The Sandwich Swap by Her Majesty Queen Rania Al Abdullah – Two best friends do everything together – including eating lunch. And every day they look at the sandwich that the other has and think it looks awful. Peanut paste? Yuck! Chickpea paste! Ick! One day they don’t just think it, they say it out loud. Food unpleasantness escalates quickly. Eventually, the girls reconcile and bring to the principal a better idea.
I loved this book. It is a simple premise and a simple story about friendship, but it vividly shows how unkind words can spiral out of control. Her Majesty makes a point to note in the text that the words quickly changed from assaults on the type of food that was being eaten to personal attacks unrelated to anything at all.
Ernest’s First Easter by Päivi Stalder – Ernest is a bunny. His parents are giving him one house to deliver Easter Eggs to. The story follows his efforts to find a hiding place-only to discover that all his ideas have already been used by previous Easter bunnies. Eventually he succeeds and is thrilled to have completed his first drop. My 5-year-old asked a bunch of questions about the Easter Bunny this year. My husband and I aren’t gun-ho bunny fans, but we try to put out a small gift. Our understanding of the Easter Bunny back-story is sadly lacking. This book helped fill in a few gaps and spark some imaginative thinking about what the Easter Bunny does and how he/she does it. Fun spin on the tale.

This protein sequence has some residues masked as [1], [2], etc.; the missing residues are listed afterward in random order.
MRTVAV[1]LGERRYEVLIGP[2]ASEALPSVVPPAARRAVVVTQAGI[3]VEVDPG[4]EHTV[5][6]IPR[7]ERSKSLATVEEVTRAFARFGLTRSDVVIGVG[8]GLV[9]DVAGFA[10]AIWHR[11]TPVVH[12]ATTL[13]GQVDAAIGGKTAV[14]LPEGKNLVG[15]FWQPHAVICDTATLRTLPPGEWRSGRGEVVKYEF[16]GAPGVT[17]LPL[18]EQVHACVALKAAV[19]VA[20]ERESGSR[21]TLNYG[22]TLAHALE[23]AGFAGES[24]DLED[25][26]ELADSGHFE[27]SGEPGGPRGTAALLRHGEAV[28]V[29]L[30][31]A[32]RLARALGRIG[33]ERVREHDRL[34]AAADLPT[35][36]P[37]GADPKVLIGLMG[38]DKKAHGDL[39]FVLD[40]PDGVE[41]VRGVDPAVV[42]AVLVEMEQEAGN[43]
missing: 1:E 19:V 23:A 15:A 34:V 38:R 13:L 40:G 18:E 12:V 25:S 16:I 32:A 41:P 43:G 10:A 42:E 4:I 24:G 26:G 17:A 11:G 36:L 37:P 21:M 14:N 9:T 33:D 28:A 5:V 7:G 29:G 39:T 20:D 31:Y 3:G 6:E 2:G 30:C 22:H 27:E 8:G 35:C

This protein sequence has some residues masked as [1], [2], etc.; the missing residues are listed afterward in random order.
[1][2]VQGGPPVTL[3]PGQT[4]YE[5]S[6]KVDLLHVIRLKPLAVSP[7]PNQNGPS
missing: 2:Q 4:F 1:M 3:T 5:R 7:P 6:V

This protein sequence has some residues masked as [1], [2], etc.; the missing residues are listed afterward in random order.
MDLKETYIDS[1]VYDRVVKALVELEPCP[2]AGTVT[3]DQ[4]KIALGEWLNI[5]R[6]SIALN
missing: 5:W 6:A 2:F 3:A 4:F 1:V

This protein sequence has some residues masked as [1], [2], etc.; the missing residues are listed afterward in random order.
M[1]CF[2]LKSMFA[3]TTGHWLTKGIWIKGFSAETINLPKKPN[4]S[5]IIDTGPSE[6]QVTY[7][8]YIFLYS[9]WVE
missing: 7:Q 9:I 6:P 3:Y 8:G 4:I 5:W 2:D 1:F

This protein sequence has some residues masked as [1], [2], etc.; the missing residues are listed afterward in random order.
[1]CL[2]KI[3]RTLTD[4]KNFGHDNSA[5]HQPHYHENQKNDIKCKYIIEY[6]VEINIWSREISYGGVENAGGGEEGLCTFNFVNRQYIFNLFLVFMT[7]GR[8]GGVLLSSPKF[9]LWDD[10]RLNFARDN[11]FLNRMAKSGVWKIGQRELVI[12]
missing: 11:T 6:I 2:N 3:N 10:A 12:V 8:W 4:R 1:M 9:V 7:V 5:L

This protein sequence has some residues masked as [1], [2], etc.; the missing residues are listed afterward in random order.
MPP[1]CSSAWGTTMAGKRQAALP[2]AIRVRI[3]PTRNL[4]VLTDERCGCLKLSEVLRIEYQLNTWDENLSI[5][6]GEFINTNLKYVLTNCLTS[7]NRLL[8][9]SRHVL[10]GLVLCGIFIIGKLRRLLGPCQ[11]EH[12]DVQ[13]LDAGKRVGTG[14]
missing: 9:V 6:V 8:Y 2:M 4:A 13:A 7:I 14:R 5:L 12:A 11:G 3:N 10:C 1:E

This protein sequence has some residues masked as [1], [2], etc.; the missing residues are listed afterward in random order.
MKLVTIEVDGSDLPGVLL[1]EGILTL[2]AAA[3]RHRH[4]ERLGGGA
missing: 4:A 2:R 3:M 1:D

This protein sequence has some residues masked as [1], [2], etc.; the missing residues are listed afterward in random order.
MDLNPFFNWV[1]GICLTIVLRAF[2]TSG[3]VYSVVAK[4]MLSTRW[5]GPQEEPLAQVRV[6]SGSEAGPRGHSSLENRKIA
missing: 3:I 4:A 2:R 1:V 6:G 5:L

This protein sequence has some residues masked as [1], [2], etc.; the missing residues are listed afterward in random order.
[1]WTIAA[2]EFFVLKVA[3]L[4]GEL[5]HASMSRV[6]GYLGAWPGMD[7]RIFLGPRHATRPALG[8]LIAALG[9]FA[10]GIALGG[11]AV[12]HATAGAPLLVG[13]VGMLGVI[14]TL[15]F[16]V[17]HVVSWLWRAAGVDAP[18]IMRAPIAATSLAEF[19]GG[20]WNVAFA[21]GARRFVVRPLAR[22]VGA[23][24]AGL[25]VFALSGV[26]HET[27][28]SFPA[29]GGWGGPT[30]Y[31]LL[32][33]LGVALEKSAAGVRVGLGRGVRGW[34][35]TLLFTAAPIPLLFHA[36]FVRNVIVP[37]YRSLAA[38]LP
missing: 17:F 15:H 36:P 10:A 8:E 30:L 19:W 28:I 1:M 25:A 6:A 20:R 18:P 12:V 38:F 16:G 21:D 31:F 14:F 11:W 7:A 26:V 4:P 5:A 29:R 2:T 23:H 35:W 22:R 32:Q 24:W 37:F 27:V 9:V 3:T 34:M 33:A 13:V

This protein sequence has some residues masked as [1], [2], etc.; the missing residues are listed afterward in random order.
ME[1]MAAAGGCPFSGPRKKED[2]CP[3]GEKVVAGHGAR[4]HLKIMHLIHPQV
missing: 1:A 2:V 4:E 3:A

The Smallest Girl in the Smallest Grade by Justin Roberts – Little Sally is so little that hardly anyone notices her. But Sally notices everyone and everything else. Actions that go unnoticed by Sally – a bully on the hall, tears that almost get shed, a parent pulling a child roughly away, a kite tangled in a tree, a bulldozer flattening a field of wildflowers. It is all too much for little Sally, and she takes a stand. She takes a stand and others notice. They stand with her. And then the little details that Sally notices are small acts of kindness and thoughtfulness that may not change the rhythms of dogs barking and cats fighting but that do make a difference in the lives of the people around her.
Bonus: Roberts uses the word “scooched”; it’s a fun word to say, and I always wondered how it would be spelled. Now I know.